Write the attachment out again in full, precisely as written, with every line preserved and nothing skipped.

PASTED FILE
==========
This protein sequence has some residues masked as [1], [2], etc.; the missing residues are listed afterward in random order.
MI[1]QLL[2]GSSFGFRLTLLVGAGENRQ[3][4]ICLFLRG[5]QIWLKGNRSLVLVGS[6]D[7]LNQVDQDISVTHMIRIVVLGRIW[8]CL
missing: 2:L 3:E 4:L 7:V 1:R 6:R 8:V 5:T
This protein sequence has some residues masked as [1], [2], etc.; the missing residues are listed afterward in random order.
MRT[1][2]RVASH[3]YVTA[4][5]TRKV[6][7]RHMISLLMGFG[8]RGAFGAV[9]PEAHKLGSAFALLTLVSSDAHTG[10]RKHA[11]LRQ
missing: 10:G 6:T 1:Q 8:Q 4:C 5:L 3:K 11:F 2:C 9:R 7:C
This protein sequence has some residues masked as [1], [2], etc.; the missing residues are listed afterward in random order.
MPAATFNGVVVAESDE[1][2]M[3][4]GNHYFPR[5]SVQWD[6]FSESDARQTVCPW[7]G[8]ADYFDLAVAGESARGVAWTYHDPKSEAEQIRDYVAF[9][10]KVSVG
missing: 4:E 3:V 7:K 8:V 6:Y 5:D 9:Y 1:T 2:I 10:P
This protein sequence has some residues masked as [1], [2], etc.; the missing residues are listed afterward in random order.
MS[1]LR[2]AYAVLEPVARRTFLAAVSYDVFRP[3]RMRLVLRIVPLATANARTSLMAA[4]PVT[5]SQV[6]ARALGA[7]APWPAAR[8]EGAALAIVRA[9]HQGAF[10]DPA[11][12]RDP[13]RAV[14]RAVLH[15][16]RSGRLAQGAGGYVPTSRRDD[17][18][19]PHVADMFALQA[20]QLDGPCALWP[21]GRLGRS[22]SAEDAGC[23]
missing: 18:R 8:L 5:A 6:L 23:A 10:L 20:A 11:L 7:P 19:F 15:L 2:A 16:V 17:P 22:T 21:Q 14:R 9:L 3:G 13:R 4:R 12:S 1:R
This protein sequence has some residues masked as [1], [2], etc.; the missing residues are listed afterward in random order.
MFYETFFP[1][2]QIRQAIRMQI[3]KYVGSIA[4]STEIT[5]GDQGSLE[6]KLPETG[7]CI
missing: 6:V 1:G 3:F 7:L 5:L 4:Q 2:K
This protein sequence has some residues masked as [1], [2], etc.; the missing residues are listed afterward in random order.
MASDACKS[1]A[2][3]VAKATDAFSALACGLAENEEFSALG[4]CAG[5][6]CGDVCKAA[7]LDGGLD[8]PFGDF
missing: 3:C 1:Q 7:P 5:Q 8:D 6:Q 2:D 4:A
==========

This protein sequence has some residues masked as [1], [2], etc.; the missing residues are listed afterward in random order.
MI[1]QLL[2]GSSFGFRLTLLVGAGENRQ[3][4]ICLFLRG[5]QIWLKGNRSLVLVGS[6]D[7]LNQVDQDISVTHMIRIVVLGRIW[8]CL
missing: 2:L 3:E 4:L 7:V 1:R 6:R 8:V 5:T
This protein sequence has some residues masked as [1], [2], etc.; the missing residues are listed afterward in random order.
MRT[1][2]RVASH[3]YVTA[4][5]TRKV[6][7]RHMISLLMGFG[8]RGAFGAV[9]PEAHKLGSAFALLTLVSSDAHTG[10]RKHA[11]LRQ
missing: 10:G 6:T 1:Q 8:Q 4:C 5:L 3:K 11:F 2:C 9:R 7:C
This protein sequence has some residues masked as [1], [2], etc.; the missing residues are listed afterward in random order.
MPAATFNGVVVAESDE[1][2]M[3][4]GNHYFPR[5]SVQWD[6]FSESDARQTVCPW[7]G[8]ADYFDLAVAGESARGVAWTYHDPKSEAEQIRDYVAF[9][10]KVSVG
missing: 4:E 3:V 7:K 8:V 6:Y 5:D 9:Y 1:T 2:I 10:P
This protein sequence has some residues masked as [1], [2], etc.; the missing residues are listed afterward in random order.
MS[1]LR[2]AYAVLEPVARRTFLAAVSYDVFRP[3]RMRLVLRIVPLATANARTSLMAA[4]PVT[5]SQV[6]ARALGA[7]APWPAAR[8]EGAALAIVRA[9]HQGAF[10]DPA[11][12]RDP[13]RAV[14]RAVLH[15][16]RSGRLAQGAGGYVPTSRRDD[17][18][19]PHVADMFALQA[20]QLDGPCALWP[21]GRLGRS[22]SAEDAGC[23]
missing: 18:R 8:L 5:A 6:L 23:A 10:L 20:A 11:L 7:P 19:F 15:L 2:A 16:V 17:P 22:T 21:Q 14:R 9:L 3:G 13:R 4:R 12:S 1:R
This protein sequence has some residues masked as [1], [2], etc.; the missing residues are listed afterward in random order.
MFYETFFP[1][2]QIRQAIRMQI[3]KYVGSIA[4]STEIT[5]GDQGSLE[6]KLPETG[7]CI
missing: 6:V 1:G 3:F 7:L 5:L 4:Q 2:K
This protein sequence has some residues masked as [1], [2], etc.; the missing residues are listed afterward in random order.
MASDACKS[1]A[2][3]VAKATDAFSALACGLAENEEFSALG[4]CAG[5][6]CGDVCKAA[7]LDGGLD[8]PFGDF
missing: 3:C 1:Q 7:P 5:Q 8:D 6:Q 2:D 4:A